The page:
Open Navigation

Statement of Changes in Immigration Rules December 2023

The government has this week announced numerous changes to the UK Immigration Rules, to be introduced during 2024. The key changes are summarised below:


Changes to Visitor Rules – effective from 31 January 2024

On 22 November 2023, the UK Chancellor of the Exchequer made several immigration-related announcements in his Autumn Statement 2023, notably about business visitor visa reform. This Statement of Changes delivers on the promises contained within the speech to broaden and clarify permitted activities.

**Remote Work**

The Immigration Rules will be amended to confirm that a visitor to the UK can work remotely whilst they are in the UK – in relation to their overseas employment – but that remote working must not be the primary purpose of their visit. In other words, an individual visiting the UK for purposes such as tourism, attending a conference etc, can continue to write e-mails, make phone calls etc for their overseas employment, but they cannot come to the UK for the purpose of working remotely.

This permission is in Home Office guidance currently, but the changes mean that this will be formally incorporated in the Rules, rather than just in guidance.

The usual restrictions continue to apply in terms of length of stay – i.e. a visit to the UK can be for a maximum of 6 months, but the Home Office will also consider length of time in assessing whether a visit is for a genuine purpose permitted under the rules. So, for example, if an individual states the primary purpose of their visit is attending a conference, the Home Office will expect the visit to last only a matter of days. If the visit is longer, they may question whether the visit is genuine or if there is a different purpose which may or may not qualify under permitted visitor activities.

Other familiar restrictions continue to apply. For example, the visitor must not receive payment from a UK source (with limited exceptions e.g. to cover costs of travel and subsistence.)

**Intra-Corporate Activities**

The changes will also expand permitted intra-corporate activities. It will no longer be prohibited for visitors to work directly with clients in the UK, however there will still be significant restrictions on client-facing work.

An employee of an overseas-based company will, as a visitor, be able to advise, trouble-shoot, provide training and share skills and knowledge directly with a client whilst in the UK, but this work must be:

  • Incidental to an individual’s overseas employment
  • Required for delivery of a project or service by the UK branch of the visitor’s overseas employer. It must not be part of a project or service being delivered directly to the UK client by the overseas employer themselves.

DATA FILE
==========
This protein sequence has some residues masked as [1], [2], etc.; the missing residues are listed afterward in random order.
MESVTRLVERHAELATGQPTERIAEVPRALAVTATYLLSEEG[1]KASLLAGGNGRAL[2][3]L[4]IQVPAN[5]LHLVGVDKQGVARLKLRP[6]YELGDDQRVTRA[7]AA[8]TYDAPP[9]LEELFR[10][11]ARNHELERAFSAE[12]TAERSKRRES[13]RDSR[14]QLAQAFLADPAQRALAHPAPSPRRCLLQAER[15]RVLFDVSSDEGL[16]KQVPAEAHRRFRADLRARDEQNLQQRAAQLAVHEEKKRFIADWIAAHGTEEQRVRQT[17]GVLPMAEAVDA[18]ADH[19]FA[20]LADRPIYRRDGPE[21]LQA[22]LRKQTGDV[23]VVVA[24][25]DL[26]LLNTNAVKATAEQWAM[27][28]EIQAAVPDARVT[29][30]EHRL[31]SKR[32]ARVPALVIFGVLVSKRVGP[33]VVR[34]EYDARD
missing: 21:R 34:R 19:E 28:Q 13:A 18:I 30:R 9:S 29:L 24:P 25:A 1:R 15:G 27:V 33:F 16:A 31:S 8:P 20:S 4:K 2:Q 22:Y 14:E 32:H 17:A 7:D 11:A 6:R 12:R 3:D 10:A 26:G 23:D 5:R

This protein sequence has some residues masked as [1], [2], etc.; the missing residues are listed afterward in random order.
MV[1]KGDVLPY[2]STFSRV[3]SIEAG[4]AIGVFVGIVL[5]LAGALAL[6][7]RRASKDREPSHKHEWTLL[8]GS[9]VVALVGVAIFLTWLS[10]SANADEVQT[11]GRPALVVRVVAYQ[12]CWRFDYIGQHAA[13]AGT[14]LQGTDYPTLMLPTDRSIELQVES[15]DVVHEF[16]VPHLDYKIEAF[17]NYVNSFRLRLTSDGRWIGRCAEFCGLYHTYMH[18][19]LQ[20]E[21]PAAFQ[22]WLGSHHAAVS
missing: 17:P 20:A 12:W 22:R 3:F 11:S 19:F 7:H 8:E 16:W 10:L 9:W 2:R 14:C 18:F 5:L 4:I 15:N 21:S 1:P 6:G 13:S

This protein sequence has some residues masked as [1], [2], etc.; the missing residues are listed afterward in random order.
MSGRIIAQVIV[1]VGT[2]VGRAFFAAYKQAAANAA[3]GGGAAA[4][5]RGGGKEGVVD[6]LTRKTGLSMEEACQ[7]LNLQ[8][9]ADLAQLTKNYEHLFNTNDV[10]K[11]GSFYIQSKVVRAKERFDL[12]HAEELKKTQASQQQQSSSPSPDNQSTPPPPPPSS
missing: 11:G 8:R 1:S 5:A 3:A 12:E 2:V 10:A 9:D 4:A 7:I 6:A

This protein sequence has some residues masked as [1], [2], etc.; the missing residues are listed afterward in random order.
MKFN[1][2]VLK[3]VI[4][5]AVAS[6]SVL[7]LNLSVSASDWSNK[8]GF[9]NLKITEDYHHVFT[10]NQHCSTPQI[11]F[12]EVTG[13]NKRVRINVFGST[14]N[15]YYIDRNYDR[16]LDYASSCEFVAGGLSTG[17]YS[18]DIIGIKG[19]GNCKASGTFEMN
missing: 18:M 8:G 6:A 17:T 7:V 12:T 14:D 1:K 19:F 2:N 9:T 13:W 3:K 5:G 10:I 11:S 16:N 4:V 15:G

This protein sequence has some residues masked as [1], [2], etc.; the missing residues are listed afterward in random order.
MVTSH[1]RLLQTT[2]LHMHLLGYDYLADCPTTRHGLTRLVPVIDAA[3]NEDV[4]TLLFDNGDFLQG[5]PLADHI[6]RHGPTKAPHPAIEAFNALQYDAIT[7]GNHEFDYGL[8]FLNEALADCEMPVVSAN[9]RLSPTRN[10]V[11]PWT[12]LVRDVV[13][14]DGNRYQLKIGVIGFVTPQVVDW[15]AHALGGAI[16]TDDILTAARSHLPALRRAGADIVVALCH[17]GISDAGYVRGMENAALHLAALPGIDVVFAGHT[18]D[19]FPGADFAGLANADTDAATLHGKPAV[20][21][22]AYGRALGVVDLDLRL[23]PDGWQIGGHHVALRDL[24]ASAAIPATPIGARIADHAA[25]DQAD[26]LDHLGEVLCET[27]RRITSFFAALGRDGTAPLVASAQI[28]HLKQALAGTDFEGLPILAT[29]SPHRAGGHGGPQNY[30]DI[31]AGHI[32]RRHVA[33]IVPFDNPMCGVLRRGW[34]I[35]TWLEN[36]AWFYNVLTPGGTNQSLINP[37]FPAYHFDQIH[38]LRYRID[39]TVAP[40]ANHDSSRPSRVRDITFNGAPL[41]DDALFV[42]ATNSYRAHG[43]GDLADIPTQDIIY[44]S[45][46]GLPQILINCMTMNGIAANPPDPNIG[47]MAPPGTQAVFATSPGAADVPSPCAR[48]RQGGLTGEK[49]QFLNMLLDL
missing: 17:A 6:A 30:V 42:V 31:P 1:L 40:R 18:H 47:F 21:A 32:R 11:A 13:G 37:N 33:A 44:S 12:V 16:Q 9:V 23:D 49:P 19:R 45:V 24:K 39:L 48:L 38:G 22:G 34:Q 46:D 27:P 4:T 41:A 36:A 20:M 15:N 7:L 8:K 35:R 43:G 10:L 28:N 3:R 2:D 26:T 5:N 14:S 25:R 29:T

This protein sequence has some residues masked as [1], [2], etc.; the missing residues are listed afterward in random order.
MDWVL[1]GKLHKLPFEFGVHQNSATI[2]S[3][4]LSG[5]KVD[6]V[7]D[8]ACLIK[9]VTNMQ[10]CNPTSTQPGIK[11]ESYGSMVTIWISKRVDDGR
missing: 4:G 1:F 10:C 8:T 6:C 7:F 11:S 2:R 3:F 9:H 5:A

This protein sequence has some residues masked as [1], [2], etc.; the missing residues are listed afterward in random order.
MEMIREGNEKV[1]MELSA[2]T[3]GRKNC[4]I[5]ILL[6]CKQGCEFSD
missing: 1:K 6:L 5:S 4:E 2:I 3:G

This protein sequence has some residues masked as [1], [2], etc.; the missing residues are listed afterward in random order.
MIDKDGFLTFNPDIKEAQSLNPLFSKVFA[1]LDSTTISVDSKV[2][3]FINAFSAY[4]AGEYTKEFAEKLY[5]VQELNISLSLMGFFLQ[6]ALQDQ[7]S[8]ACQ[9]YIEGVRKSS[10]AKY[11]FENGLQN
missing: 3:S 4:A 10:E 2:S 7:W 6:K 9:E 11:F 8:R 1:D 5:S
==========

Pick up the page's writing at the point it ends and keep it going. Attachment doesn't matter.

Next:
The statement accompanying the changes makes it clear that any work by visitors with clients in the UK must not amount to the offshoring of a project or service to an overseas employer, and we expect that this is something that the Home Office will be looking out for.

We also anticipate that the Visitor guidance will be updated following the rule changes, and we hope that this will clarify the new permissions further, including how the Home Office will assess whether work with clients fits within the rules e.g. whether they have expectations of how long this new permitted type of work would take.

**Permitted Paid Engagements (“PPE”)**

The Government is also moving the provisions of the PPE Visitor route into the Standard Visitor route. This means all visitors will be able to undertake PPE without the need for a special visa. However, visitors intending to undertake PPE must have arranged their PPE activity prior to travel to the UK, and this must be undertaken within 30 days of arrival in the UK as a Visitor.


EU Settlement Scheme changes– effective 16 January 2024

The government will prevent any application under EUSS as a joining family member being made by an irregular arrival to the UK (including small boat arrivals) or by an illegal entrant.

Any person entering the UK as a visitor to make an application under EUSS as a joining family member will need apply within three months of their arrival. This is subject to any reasonable grounds given for a delay in applying.


Appendix Victim of Domestic Abuse – effective 31 January 2024

The Home Office will be introducing a new Entry Clearance route for victims of domestic violence who were abandoned overseas. This will also be open to dependant children to apply at the same time as or after the parent’s application.


Youth Mobility – effective 31 January 2024

The UK has negotiated a Youth Mobility Scheme (YMS) arrangement with Uruguay which will be added to the list of countries and territories participating in this route and the Rules are being amended to reflect the requirements for Uruguayan citizens coming to the UK.

Changes have been made to enhance the arrangements with Japan and The Republic of Korea.  These nationals will no longer need an invitation to apply.

From 31 January 2024 the age range for applicants will be extended to 35 years old for nationals of Australia, Canada, and the Republic of Korea, as well as nationals of New Zealand, who are already eligible up to this age.

Should you have any questions relating to these changes, do not hesitate in contacting your usual Magrath Sheldrick LLP contact who can assist further.

Discover how our specialist team can help you.

Request a callback

Join Magrath Sheldrick LLP Mailing List

Sign up